Upper Arlington City Council is expected to hear the first reading April 23 of legislation that would enact an electricity aggregation program for residents and businesses.

Upper Arlington City Council is expected to hear the first reading April 23 of legislation that would enact an electricity aggregation program for residents and businesses.

Council members and city administrators discussed the proposed legislation at council's conference session Monday night, April 16.

The city originally received voter approval in 2000 to act as an electricity aggregator on residents' behalf, Finance Director Cathe Armstrong said in a staff report. However, no program was enacted at that time due to the existing availability of competitive providers and rates in central Ohio.

The possibility of an electricity aggregation program arose again last November, when First Energy approached the city with a new proposal. Council directed staff to solicit competitive bids for the program.

"The first round of responses yielded several proposals setting for a range of rates and fees," Armstrong said. "The review of the proposals led to the conclusion that two suppliers were primary candidates for the program.

"The two suppliers, AEP Retail and First Energy, have submitted a refined proposal for evaluation."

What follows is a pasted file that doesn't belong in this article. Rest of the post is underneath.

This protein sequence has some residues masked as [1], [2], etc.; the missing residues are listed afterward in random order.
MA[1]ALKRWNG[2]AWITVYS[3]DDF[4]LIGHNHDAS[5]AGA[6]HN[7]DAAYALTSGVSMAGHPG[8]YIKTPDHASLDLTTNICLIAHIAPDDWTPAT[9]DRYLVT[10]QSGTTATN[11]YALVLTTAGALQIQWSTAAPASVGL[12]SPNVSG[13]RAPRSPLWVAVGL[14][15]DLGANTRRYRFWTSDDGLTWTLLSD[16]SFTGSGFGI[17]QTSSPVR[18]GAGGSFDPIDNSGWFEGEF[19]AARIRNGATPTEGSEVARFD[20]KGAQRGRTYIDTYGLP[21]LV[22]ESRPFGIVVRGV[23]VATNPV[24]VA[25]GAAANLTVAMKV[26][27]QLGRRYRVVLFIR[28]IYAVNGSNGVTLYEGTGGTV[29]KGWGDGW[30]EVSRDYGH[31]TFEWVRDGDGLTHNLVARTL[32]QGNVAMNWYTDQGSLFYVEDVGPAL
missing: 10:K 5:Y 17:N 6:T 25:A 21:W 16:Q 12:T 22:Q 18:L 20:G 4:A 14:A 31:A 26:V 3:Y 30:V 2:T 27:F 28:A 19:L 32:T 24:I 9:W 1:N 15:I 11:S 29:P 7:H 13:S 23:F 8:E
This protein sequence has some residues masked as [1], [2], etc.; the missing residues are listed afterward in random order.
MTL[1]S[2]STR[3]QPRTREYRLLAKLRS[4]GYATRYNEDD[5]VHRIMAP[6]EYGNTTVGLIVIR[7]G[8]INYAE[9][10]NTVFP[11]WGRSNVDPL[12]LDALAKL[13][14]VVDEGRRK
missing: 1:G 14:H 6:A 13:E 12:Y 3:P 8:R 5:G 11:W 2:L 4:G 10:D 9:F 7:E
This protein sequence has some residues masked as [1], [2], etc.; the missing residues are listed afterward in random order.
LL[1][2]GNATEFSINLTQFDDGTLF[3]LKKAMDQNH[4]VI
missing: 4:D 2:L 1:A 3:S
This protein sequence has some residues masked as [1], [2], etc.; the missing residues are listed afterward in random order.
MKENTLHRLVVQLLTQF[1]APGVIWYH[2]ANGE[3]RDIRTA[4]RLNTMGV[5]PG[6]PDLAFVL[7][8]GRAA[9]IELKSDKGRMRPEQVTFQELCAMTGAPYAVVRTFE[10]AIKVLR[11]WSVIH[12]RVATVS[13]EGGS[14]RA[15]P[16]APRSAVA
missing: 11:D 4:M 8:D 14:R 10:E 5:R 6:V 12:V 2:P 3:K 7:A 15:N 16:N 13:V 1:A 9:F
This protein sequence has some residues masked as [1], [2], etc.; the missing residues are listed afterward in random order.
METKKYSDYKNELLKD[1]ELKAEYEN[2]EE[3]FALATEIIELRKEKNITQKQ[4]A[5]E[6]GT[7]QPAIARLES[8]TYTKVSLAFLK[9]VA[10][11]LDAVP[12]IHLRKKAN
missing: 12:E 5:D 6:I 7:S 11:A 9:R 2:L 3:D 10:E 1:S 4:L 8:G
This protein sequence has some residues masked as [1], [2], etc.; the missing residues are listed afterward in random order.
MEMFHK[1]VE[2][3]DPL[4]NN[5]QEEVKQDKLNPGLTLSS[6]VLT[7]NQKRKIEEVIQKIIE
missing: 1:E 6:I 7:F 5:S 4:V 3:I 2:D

Armstrong said concerns remaining about the electricity aggregation program are that Upper Arlington's natural gas aggregation program that began in February 2005 did not generate anticipated savings.

"Residents also expressed resentment with the government's ability to choose natural gas suppliers for residents and the burden placed on residents to proactively opt out of the program rather than to join a program of their choice," Armstrong said.

Attorney Bill Adams, who has been assisting the city staff in evaluating options for the electricity aggregation program, said the electricity market tends to be more stable than the constantly fluctuating natural gas market. In addition, American Electric Power is proposing a rate increase, which is currently being evaluated by the Public Utilities Commission of Ohio, he said.

That potential for a rate increase would make it beneficial for the city to lock in a lower rate through an aggregation program, Adams said.

"(AEP's) case now advocates a 6-percent increase that would go into effect this summer," he said.

Council members indicated that they would like to move forward with the electricity aggregation program on the condition that it would allow residents to opt out with a minimal termination fee or none at all.

"I'd like to leave all the savings with the residents," council President Frank Ciotola said.

City Manager Theodore Stanton said the city staff will ask First Energy and AEP Retail to refine their proposals to include a no- or low-termination fee clause and will include the updated proposals in the legislation that is scheduled to come before council on April 23.